Utah Geological Survey publishes The Geology of Millard County, Utah

By Jon K. King

In the fall of 2003, the Utah Geological Survey published the last parts of one of its largest and longest running projects, a comprehensive study of the geology of Millard County in westcentral Utah. The county is geologically important because it contains a six-mile-thick, exceptionally complete and well-exposed record of the past nearly billion-year geologic history of the western United States. This major study was conducted mostly by Dr. Lehi F. Hintze (see companion article), one of Utah’s most wellknown and published geologists, and the namesake of the newly created Lehi Hintze Outstanding Geologist Award (with Lehi as its first recipient).

The Millard County publications are four 1:100,000-scale, color geologic maps (index map) and a roughly 300- page bulletin (see list at end of article). These publications will be invaluable to earth scientists (geologists, paleontologists, geophysicists, geochemists, and other specialists) for decades to come. The maps and bulletin cover more than 6,600 square miles and are the products of over a half century of geologic studies by Dr. Hintze, with major contributions from coauthor Fitzhugh Davis (Utah Geological Survey, retired), Myron Best (fellow Brigham Young University professor), Jack Oviatt (Kansas State University), and Dorothy Sack (Ohio University). With a reference section that runs over 25 pages, the bulletin is a scientific treatment of the geology of the county. In particular, the bulletin covers the stratigraphy, sedimentology, paleontology, structural geology, and geophysics of the area. With over 200 figures, including numerous photographs of vistas and fossils (page 4), the bulletin will also enable rockhounds and fossil collectors to better understand the significance of Millard County’s outstanding geologic heritage.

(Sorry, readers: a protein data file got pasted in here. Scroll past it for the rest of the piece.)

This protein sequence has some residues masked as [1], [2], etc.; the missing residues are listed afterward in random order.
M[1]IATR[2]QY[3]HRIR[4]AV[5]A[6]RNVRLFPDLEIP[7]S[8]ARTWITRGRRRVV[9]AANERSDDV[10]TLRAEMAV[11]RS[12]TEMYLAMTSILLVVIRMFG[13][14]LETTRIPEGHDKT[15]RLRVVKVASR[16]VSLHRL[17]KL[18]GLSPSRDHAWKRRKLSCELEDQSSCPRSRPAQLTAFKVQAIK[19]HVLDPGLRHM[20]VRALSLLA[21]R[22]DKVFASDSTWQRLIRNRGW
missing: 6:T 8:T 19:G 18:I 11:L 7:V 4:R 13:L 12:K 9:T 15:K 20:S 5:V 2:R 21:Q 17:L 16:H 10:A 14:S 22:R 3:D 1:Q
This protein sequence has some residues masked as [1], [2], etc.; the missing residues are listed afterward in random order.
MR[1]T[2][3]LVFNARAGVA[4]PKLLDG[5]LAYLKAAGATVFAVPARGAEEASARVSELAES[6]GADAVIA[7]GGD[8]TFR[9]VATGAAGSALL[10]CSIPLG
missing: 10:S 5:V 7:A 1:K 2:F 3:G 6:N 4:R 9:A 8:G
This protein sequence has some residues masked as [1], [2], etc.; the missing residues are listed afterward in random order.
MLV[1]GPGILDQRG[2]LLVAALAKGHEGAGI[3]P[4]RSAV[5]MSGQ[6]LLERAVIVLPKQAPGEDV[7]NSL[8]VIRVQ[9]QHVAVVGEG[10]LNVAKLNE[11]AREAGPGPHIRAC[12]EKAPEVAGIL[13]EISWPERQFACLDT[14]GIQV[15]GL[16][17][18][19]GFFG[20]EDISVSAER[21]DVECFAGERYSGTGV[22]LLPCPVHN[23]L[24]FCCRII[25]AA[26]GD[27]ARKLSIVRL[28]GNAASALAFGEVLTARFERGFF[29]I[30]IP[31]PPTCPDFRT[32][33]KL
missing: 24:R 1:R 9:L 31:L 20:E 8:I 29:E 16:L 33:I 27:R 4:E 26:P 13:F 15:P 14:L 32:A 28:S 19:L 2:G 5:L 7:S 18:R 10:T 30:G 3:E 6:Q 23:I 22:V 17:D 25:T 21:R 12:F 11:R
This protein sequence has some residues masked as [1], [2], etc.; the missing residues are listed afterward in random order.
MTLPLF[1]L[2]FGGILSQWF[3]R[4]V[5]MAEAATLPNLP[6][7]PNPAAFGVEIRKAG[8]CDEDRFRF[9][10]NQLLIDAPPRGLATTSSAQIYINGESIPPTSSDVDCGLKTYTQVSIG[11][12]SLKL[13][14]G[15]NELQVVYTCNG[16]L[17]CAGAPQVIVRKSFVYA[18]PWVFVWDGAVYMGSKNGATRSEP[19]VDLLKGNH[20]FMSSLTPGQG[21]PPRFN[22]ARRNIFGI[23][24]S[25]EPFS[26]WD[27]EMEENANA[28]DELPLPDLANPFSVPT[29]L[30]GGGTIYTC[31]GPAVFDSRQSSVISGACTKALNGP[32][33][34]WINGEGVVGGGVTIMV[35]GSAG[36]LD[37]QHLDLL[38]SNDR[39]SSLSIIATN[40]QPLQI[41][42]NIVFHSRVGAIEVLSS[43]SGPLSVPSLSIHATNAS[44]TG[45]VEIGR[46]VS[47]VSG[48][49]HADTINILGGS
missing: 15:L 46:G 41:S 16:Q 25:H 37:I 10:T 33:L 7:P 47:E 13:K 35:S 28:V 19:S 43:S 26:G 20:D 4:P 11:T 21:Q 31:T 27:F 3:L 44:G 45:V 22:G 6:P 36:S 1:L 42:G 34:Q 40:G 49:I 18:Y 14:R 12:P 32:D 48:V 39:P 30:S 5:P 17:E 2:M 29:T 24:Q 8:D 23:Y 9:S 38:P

Direct work on these publications began in 1986. Prior to 1986, Dr. Hintze, with the aid of BYU geology professors and students, had mapped much of the bedrock in Millard County, typically exposed in the mountain ranges. However, little geologic mapping had been done in the valleys (Quaternary deposits) of western Utah. In 1986, Oviatt and Davis began mapping the Quaternary (less than about 2-million-year old) deposits and rocks that cover more than two-thirds of Millard County, and the fault scarps in these deposits. Their approach and classification system for Quaternary mapping worked well and Oviatt, Davis, Sack, and Hintze completed the Quaternary mapping of Millard County. In the bulletin, Davis describes the relative age, grain size, and consolidation (or lithification) of the 30+ Quaternary sedimentary map units in Millard County, and Hintze describes about 20 Quaternary volcanic-rock units. Together they mapped and inventoried faults that have broken the surface (formed a scarp) in Quaternary deposits and rocks (tables in the bulletin include age, scarp height, and length). These characteristics and the mapping are an aid in geotechnical engineering studies, when more detailed information is not available, and are also useful for land-use planning and assessing geologic hazards.